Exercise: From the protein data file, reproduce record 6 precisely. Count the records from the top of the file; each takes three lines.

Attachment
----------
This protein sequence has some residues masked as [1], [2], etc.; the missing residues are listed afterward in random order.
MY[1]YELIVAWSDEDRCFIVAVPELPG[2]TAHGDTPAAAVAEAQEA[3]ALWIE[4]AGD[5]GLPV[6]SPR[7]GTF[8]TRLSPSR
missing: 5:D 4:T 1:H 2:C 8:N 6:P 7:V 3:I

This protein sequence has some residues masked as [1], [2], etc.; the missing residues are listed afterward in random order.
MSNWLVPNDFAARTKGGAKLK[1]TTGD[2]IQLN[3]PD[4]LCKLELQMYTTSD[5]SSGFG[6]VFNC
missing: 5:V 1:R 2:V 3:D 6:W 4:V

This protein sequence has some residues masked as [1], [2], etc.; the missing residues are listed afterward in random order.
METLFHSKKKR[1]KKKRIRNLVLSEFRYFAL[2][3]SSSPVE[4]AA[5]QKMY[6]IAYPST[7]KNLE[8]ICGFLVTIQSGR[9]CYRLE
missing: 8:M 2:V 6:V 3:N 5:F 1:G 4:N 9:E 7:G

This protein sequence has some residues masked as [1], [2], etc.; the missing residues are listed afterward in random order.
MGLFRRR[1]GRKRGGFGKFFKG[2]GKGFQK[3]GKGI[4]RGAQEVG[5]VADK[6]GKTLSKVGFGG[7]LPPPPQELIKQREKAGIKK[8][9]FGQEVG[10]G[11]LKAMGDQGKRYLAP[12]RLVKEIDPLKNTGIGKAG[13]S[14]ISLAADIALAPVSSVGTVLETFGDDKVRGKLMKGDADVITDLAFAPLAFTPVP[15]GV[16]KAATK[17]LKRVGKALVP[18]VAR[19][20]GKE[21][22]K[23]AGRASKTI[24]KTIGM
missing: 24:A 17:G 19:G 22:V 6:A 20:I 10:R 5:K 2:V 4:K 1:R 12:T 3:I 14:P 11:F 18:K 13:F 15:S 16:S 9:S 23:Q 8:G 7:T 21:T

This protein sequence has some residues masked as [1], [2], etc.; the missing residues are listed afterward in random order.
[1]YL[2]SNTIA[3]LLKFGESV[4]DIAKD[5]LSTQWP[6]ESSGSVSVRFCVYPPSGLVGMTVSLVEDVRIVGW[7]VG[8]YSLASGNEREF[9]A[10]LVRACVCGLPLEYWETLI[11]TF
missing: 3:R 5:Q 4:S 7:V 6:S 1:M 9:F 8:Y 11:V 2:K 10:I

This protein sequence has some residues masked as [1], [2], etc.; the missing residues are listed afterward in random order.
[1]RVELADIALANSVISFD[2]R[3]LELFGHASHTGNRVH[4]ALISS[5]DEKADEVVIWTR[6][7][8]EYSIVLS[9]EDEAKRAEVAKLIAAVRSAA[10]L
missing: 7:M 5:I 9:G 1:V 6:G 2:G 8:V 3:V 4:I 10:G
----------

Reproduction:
This protein sequence has some residues masked as [1], [2], etc.; the missing residues are listed afterward in random order.
[1]RVELADIALANSVISFD[2]R[3]LELFGHASHTGNRVH[4]ALISS[5]DEKADEVVIWTR[6][7][8]EYSIVLS[9]EDEAKRAEVAKLIAAVRSAA[10]L
missing: 7:M 5:I 9:G 1:V 6:G 2:G 8:V 3:V 4:I 10:G